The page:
Clark writes a comprehensive coverage of art propaganda in chronological form.
The first chapter charts propaganda's beginnings in suffrage, the avant garde and revolution, chapter 2 covers Fascism, chapter 3 Communism, chapter 4 Wartime, and chapter 5 up to the present day, protest art, Vietnam, AIDS and feminism.
In some ways this is a really good book, covering the art of propaganda through its most potent forms in Nazi Germany, wartime Britain and communist USSR to the present day, but I felt it was also a bit lacking. As a book about art I would have lot more commentary on how the pieces of art worked, explanation of symbolism, interpretation of the use of light, colour etc. Clark just gives historical background to each piece which is useful but incomplete.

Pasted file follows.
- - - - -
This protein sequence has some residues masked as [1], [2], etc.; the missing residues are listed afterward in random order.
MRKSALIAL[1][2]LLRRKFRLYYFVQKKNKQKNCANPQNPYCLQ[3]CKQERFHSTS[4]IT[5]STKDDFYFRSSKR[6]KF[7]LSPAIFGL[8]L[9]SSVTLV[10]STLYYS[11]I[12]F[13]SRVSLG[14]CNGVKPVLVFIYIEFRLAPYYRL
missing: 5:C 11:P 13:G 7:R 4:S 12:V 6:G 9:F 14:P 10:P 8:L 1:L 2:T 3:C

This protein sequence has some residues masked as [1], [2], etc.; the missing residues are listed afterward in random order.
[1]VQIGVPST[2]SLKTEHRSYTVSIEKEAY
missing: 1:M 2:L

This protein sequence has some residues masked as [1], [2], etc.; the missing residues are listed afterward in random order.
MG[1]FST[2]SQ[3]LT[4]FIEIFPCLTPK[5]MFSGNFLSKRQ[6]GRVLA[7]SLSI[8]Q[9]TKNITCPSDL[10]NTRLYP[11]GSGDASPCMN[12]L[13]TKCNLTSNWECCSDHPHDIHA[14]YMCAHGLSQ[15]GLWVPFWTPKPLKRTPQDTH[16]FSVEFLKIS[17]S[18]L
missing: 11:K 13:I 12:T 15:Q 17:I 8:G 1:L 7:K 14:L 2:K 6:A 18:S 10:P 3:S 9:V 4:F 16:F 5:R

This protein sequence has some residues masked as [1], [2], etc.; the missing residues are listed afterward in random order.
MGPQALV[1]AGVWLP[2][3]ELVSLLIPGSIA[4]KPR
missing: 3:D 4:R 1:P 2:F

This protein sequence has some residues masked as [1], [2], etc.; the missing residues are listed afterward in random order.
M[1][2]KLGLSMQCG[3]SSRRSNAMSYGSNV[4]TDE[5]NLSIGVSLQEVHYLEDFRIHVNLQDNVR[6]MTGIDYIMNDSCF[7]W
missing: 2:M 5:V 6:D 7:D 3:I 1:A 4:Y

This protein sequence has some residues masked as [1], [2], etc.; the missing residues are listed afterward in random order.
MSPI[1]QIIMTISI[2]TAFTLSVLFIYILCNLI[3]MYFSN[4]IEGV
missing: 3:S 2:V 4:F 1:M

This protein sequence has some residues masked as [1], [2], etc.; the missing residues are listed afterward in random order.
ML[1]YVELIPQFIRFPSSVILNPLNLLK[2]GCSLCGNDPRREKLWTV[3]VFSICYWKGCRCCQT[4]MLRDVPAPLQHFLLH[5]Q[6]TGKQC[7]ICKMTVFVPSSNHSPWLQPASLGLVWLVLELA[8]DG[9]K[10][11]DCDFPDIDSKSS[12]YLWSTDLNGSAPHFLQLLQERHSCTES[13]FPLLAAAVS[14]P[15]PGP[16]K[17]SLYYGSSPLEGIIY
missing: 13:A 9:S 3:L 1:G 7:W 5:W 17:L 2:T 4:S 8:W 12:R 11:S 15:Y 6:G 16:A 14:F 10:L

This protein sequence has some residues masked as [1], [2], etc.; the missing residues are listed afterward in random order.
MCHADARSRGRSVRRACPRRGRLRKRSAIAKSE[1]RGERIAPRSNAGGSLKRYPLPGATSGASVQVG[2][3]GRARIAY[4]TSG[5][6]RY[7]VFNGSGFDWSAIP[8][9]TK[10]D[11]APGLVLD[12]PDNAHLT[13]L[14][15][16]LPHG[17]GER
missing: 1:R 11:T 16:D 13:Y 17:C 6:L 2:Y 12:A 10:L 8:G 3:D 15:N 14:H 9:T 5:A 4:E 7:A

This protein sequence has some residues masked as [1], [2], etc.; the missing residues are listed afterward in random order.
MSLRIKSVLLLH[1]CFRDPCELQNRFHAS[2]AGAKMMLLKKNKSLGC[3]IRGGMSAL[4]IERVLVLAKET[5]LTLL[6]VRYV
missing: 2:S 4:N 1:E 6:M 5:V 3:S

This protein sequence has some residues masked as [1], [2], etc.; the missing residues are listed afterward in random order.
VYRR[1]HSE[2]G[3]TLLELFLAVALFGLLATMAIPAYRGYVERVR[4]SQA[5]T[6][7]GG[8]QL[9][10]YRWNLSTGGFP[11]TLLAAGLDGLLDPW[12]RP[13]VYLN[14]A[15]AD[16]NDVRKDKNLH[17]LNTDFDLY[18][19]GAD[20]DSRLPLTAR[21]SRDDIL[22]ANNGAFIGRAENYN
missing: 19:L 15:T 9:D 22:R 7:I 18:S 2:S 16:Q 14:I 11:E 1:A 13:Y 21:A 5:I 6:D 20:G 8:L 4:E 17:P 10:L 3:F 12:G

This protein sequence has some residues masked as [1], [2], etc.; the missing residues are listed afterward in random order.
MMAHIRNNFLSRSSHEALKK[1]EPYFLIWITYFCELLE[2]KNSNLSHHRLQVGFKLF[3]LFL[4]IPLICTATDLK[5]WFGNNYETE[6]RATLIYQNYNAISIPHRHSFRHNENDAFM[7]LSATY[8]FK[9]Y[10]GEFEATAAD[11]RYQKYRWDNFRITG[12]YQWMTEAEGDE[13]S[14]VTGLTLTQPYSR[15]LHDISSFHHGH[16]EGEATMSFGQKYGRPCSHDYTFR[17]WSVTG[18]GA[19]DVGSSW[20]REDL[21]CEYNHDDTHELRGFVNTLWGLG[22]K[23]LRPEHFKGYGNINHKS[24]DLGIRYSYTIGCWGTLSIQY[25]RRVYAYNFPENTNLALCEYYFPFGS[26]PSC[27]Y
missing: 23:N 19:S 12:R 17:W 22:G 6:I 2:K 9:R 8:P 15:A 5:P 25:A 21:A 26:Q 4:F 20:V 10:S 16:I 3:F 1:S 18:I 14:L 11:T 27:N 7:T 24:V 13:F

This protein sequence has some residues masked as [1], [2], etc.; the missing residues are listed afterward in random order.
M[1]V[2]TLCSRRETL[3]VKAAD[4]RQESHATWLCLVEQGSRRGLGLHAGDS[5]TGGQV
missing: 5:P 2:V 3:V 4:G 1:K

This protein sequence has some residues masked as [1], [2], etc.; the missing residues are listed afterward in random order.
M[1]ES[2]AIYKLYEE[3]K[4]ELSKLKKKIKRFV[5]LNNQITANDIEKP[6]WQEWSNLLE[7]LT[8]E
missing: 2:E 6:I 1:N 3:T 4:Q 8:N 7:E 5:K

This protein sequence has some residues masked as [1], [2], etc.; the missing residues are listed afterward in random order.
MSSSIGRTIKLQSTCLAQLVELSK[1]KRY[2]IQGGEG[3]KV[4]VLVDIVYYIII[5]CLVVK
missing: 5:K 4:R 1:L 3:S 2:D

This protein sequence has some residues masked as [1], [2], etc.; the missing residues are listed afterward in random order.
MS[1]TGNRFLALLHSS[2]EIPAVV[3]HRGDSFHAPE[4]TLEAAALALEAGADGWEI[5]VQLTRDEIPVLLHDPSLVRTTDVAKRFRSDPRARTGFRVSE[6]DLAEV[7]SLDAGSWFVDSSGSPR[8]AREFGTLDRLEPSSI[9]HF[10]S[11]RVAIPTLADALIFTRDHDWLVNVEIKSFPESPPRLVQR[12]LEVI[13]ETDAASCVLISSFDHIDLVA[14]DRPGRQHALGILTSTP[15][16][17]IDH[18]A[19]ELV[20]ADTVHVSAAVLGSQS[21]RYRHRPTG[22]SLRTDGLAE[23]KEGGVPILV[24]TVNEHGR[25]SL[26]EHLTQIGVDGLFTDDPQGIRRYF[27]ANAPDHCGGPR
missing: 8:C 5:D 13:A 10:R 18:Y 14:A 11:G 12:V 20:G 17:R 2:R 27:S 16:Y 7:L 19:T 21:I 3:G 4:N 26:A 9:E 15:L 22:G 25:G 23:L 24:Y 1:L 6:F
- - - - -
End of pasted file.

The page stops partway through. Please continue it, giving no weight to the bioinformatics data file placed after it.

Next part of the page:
The last chapter fails to address street art, a major form of protest. Also, there is not enough coverage of the monumental statuary and architecture of fascism and communism. Could have been a much better book.